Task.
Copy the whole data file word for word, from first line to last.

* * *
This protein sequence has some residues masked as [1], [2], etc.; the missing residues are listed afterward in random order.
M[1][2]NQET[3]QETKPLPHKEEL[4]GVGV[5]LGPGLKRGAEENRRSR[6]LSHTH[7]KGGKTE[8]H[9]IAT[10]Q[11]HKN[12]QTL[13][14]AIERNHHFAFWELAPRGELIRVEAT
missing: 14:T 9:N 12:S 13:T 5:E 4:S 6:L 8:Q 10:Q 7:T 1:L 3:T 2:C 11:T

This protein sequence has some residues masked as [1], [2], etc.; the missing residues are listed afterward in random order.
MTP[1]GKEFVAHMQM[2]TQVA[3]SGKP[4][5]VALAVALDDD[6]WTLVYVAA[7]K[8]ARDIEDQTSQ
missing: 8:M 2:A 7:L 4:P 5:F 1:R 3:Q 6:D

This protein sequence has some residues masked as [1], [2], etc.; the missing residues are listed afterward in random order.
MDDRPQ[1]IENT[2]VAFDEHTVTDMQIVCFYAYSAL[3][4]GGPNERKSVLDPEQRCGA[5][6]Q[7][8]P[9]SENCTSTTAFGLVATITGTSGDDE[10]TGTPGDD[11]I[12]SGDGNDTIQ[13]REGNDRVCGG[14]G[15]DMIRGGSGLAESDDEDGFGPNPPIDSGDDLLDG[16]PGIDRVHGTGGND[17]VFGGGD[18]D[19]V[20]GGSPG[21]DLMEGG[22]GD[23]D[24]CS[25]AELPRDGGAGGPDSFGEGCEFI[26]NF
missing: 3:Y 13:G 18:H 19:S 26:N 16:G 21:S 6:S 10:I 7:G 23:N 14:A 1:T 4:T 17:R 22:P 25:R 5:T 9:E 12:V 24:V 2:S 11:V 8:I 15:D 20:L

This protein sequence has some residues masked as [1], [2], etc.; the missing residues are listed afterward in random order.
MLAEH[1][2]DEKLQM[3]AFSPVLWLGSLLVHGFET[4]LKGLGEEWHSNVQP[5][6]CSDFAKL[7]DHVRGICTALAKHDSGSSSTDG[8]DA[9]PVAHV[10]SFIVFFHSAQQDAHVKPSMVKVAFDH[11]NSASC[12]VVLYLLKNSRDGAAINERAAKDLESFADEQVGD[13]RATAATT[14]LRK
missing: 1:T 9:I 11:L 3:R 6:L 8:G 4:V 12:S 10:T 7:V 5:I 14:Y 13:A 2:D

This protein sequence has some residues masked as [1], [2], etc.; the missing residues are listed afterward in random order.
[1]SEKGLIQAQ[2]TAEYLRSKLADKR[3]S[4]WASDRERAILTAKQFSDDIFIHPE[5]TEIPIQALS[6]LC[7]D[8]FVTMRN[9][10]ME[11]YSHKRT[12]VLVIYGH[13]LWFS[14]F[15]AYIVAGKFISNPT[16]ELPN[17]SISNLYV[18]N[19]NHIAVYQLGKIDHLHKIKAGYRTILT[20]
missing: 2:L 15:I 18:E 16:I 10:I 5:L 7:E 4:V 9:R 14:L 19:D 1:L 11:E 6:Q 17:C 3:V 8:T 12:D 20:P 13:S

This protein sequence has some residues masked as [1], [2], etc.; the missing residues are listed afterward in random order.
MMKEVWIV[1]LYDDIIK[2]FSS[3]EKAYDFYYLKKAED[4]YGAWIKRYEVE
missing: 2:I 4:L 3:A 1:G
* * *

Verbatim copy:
This protein sequence has some residues masked as [1], [2], etc.; the missing residues are listed afterward in random order.
M[1][2]NQET[3]QETKPLPHKEEL[4]GVGV[5]LGPGLKRGAEENRRSR[6]LSHTH[7]KGGKTE[8]H[9]IAT[10]Q[11]HKN[12]QTL[13][14]AIERNHHFAFWELAPRGELIRVEAT
missing: 14:T 9:N 12:S 13:T 5:E 4:S 6:L 8:Q 10:Q 7:T 1:L 3:T 2:C 11:T

This protein sequence has some residues masked as [1], [2], etc.; the missing residues are listed afterward in random order.
MTP[1]GKEFVAHMQM[2]TQVA[3]SGKP[4][5]VALAVALDDD[6]WTLVYVAA[7]K[8]ARDIEDQTSQ
missing: 8:M 2:A 7:L 4:P 5:F 1:R 3:Q 6:D

This protein sequence has some residues masked as [1], [2], etc.; the missing residues are listed afterward in random order.
MDDRPQ[1]IENT[2]VAFDEHTVTDMQIVCFYAYSAL[3][4]GGPNERKSVLDPEQRCGA[5][6]Q[7][8]P[9]SENCTSTTAFGLVATITGTSGDDE[10]TGTPGDD[11]I[12]SGDGNDTIQ[13]REGNDRVCGG[14]G[15]DMIRGGSGLAESDDEDGFGPNPPIDSGDDLLDG[16]PGIDRVHGTGGND[17]VFGGGD[18]D[19]V[20]GGSPG[21]DLMEGG[22]GD[23]D[24]CS[25]AELPRDGGAGGPDSFGEGCEFI[26]NF
missing: 3:Y 13:G 18:H 19:S 26:N 16:G 21:S 6:S 10:I 7:G 23:N 14:A 1:T 4:T 17:R 22:P 25:R 5:T 9:E 12:V 24:V 2:S 11:V 8:I 15:D 20:L

This protein sequence has some residues masked as [1], [2], etc.; the missing residues are listed afterward in random order.
MLAEH[1][2]DEKLQM[3]AFSPVLWLGSLLVHGFET[4]LKGLGEEWHSNVQP[5][6]CSDFAKL[7]DHVRGICTALAKHDSGSSSTDG[8]DA[9]PVAHV[10]SFIVFFHSAQQDAHVKPSMVKVAFDH[11]NSASC[12]VVLYLLKNSRDGAAINERAAKDLESFADEQVGD[13]RATAATT[14]LRK
missing: 1:T 9:I 11:L 3:R 6:L 8:G 4:V 12:S 10:T 7:V 5:I 14:Y 13:A 2:D

This protein sequence has some residues masked as [1], [2], etc.; the missing residues are listed afterward in random order.
[1]SEKGLIQAQ[2]TAEYLRSKLADKR[3]S[4]WASDRERAILTAKQFSDDIFIHPE[5]TEIPIQALS[6]LC[7]D[8]FVTMRN[9][10]ME[11]YSHKRT[12]VLVIYGH[13]LWFS[14]F[15]AYIVAGKFISNPT[16]ELPN[17]SISNLYV[18]N[19]NHIAVYQLGKIDHLHKIKAGYRTILT[20]
missing: 2:L 15:I 18:E 16:I 10:I 5:L 7:E 4:V 9:R 14:L 19:D 1:L 11:E 6:Q 17:C 3:V 8:T 12:D 20:P 13:S

This protein sequence has some residues masked as [1], [2], etc.; the missing residues are listed afterward in random order.
MMKEVWIV[1]LYDDIIK[2]FSS[3]EKAYDFYYLKKAED[4]YGAWIKRYEVE
missing: 2:I 4:L 3:A 1:G